MASON COUNTY — Purchasing over-the-counter (OTC) cold medicine for the purpose of making meth may’ve just gotten a little harder in West Virginia thanks to an online database.
Starting Jan. 1, all pharmacies in West Virginia began using the National Precursor Log Exchange Program (NPLEx) which requires a driver’s license to purchase certain OTC cold medications which have commonly been used in making meth.
The pharmacist enters in the driver’s license number and in real time is told whether or not the customers has already purchased their legal limit. Lawmakers have placed that purchase limit at 7.6 grams per month. If the customer has already purchased their limit at any pharmacy in West Virginia, the NPLEx system will alert the pharmacist who can refuse the sale. In addition, law enforcement has access to this database and can track sales in real time, alerting them to suspicious purchases or who is attempting to make the purchase.
“If a customer exceeds their limit, the program flags them,” Craig Kimble, director of pharmacy and clinical services for Fruth Pharmacy said. “This program increases the tools pharmacists and law enforcement have to combat methamphetamine production and abuse.”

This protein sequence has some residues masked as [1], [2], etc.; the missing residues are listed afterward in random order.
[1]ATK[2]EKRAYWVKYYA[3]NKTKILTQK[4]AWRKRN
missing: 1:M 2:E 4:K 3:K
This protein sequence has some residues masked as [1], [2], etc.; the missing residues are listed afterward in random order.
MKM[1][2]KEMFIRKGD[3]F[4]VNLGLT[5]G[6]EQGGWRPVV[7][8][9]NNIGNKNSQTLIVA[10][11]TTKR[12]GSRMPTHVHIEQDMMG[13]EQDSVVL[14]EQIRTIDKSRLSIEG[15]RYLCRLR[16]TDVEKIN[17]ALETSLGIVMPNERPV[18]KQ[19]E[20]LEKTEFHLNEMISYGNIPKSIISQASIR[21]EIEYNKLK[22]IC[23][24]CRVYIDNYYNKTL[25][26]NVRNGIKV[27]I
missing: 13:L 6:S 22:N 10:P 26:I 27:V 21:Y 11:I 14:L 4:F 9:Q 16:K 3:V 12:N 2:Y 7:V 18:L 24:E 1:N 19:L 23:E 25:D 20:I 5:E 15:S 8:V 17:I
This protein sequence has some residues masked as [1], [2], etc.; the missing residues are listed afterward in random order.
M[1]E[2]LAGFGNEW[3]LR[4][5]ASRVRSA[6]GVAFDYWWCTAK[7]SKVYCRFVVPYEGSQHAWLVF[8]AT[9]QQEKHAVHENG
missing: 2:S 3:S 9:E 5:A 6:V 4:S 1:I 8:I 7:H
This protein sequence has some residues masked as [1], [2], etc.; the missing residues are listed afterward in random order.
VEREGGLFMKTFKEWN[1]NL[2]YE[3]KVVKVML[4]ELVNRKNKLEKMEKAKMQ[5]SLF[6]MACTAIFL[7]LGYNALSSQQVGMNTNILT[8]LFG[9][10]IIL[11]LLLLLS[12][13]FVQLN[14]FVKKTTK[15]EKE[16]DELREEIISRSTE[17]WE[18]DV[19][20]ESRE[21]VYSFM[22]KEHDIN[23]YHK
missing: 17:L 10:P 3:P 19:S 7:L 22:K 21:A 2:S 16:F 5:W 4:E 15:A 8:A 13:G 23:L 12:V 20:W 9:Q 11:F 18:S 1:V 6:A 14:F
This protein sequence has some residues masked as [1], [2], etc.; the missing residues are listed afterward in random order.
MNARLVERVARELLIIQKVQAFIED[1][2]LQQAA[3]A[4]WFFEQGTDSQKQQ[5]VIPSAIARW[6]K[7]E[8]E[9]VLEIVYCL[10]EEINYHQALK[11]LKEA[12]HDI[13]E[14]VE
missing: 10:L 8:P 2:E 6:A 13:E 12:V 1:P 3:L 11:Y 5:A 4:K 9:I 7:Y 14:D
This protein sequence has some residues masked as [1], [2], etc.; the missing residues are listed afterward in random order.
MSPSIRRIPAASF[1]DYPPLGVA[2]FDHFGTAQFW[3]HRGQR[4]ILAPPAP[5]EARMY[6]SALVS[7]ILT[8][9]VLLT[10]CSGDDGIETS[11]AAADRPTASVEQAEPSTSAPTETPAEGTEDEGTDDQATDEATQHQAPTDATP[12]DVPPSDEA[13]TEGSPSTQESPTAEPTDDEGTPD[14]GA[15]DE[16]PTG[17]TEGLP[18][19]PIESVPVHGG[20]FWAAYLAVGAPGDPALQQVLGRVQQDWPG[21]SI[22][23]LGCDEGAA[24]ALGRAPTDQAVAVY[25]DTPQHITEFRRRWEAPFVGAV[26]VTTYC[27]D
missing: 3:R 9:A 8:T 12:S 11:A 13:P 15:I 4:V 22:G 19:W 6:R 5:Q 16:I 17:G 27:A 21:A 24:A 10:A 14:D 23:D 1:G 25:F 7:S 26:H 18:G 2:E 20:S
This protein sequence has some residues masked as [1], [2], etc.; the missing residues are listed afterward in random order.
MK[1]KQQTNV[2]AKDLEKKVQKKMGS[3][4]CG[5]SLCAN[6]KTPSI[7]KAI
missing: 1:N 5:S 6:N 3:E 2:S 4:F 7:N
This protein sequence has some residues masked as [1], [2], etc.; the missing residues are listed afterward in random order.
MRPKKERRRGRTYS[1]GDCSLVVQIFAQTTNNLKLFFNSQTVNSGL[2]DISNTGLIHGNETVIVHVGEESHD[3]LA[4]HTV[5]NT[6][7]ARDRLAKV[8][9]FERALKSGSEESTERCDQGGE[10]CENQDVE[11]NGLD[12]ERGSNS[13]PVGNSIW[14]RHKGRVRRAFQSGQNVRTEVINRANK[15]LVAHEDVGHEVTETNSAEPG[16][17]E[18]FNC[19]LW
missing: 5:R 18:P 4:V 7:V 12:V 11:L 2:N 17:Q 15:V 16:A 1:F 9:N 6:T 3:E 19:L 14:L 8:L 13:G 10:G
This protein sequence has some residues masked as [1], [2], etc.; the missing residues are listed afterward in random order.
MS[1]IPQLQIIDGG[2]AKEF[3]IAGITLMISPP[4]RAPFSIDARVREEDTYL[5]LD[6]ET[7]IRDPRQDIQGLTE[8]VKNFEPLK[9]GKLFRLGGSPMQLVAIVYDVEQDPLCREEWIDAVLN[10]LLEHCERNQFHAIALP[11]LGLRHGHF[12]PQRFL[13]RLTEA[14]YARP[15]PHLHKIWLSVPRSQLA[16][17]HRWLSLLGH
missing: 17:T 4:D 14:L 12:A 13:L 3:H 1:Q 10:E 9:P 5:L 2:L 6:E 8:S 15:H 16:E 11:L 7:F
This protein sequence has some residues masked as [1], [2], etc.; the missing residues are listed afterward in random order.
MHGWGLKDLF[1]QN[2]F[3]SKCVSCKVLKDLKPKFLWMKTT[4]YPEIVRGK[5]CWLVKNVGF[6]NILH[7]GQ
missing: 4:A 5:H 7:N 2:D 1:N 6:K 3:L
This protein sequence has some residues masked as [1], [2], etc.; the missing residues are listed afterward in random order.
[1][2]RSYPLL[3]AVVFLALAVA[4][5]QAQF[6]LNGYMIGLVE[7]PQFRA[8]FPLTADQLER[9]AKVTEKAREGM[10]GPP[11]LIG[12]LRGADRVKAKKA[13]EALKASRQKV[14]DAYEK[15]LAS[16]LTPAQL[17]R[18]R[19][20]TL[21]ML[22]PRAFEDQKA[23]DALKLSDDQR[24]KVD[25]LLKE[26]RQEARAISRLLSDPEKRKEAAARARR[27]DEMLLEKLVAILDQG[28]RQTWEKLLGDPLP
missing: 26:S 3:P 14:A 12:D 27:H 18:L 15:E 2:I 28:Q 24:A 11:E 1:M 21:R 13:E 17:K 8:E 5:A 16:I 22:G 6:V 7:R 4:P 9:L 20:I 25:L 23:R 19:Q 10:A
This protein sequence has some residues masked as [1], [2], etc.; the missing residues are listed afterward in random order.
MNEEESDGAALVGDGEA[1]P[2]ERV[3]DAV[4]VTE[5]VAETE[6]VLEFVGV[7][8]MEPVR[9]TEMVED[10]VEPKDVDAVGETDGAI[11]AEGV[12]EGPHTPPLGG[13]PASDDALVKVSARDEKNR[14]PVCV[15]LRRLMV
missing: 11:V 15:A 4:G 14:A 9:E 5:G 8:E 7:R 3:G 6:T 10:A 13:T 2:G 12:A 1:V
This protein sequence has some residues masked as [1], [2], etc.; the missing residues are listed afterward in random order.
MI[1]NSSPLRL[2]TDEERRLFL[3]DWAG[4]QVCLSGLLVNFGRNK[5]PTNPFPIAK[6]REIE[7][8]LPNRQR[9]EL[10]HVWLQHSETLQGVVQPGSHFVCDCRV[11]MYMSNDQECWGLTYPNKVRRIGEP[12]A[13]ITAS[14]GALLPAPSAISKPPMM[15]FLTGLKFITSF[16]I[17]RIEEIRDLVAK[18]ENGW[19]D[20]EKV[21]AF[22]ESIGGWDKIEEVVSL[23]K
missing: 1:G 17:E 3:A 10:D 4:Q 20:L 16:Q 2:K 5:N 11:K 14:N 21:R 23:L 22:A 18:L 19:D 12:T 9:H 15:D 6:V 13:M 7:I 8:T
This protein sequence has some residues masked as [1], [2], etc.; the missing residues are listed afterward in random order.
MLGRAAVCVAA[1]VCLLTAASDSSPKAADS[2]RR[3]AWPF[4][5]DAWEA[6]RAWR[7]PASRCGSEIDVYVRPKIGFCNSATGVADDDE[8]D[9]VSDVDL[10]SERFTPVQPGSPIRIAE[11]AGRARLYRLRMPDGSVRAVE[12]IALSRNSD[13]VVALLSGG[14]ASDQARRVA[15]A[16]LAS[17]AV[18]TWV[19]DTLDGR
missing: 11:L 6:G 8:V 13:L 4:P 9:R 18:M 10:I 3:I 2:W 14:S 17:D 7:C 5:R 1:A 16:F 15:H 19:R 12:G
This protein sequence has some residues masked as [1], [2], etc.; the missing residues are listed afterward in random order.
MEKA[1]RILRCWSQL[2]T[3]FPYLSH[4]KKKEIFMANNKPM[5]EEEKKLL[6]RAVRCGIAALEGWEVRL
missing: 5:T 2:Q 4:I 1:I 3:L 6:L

Fruth Pharmacy, one of the most established pharmacies in Mason County and the entire area, implemented the new program on Jan. 1 along with their fellow retailers in the Mountain State.
“This program creates a benefit to customers as it does allow customers to continue to purchase the medication they need while allowing pharmacies to comply with regulations to help curb the purchase of those products that people choose to use for meth related activities.” Lynne Fruth, president and chairman of the board for Fruth Pharmacy said. “Fruth Pharmacy always strives to do its part in helping prevent the proliferation of meth activities by following the laws.”
In addition to West Virginia, the NPLEx tracking system is used in several other states which all feed into the same database.
The National Association of Drug Diversion Investigators (NADDI) provides NPLEx at no cost to states that have legislation requiring real-time electronic monitoring of precursor purchases, and agree to use the system.